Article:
If you try uploading this command without the delay, you’ll notice that the second command  CoDrone.LedColor(EyeFlicker, Magenta, 30) doesn’t execute.

The CoDrone can only handle a set number of commands at a time.  If we send commands too quickly, some commands could either be lost or overflow into each other and cause a disconnect.  The way the CoDrone library handles this problem is to set coded restrictions on how many commands can be send to the CoDrone at a time.

By default, the CoDrone can only receive one LED command every 60 milliseconds and one Control command every 50 milliseconds.  The shortest allowed interval between any combination of commands is 10 milliseconds.



LED commands also have a special characteristic.  Once an LED color is set, that color will stay with the CoDrone until overridden by another LED command.  To be efficient with our code, we will learn how to use this to our advantage and only send LED commands when necessary.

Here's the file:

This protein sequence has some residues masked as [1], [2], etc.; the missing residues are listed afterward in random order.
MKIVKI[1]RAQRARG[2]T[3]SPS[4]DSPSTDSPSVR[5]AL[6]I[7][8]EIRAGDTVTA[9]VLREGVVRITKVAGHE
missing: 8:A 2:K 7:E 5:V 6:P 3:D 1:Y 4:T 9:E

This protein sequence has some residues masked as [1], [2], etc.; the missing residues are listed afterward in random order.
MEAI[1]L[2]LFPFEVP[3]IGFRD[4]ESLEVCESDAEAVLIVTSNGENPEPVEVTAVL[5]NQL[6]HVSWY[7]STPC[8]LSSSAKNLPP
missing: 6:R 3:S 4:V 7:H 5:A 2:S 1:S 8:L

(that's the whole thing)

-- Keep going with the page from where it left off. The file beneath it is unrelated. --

Using On-Board LEDs

There are a few different methods for using On-Board LEDs.  We’ll talk about a few here


Mode Indicators

One way to use the CoDrone’s LEDs are are as mode indicators.  You might recall from our beginners series lesson on flags that a mode is just a variable with conditional statements attached to it.

Example 3.1: Setting Modes

Here’s a simple code that allows you to switch between Mode = 1  and Mode = 2  by using the sensor bt1

This code uses the CoDrone.Buzz() command to create a buzzer noise when the mode is switched.  This is helpful, but will only emit when switching modes.  Using LEDs, we could add a constant indicator of the current mode.

There are two ways to do this:

Example 3.2: Adding LEDs the Bad Way

This method will work, but it isn’t the proper way to do it.  The reason is because of how many times the LED commands are sending.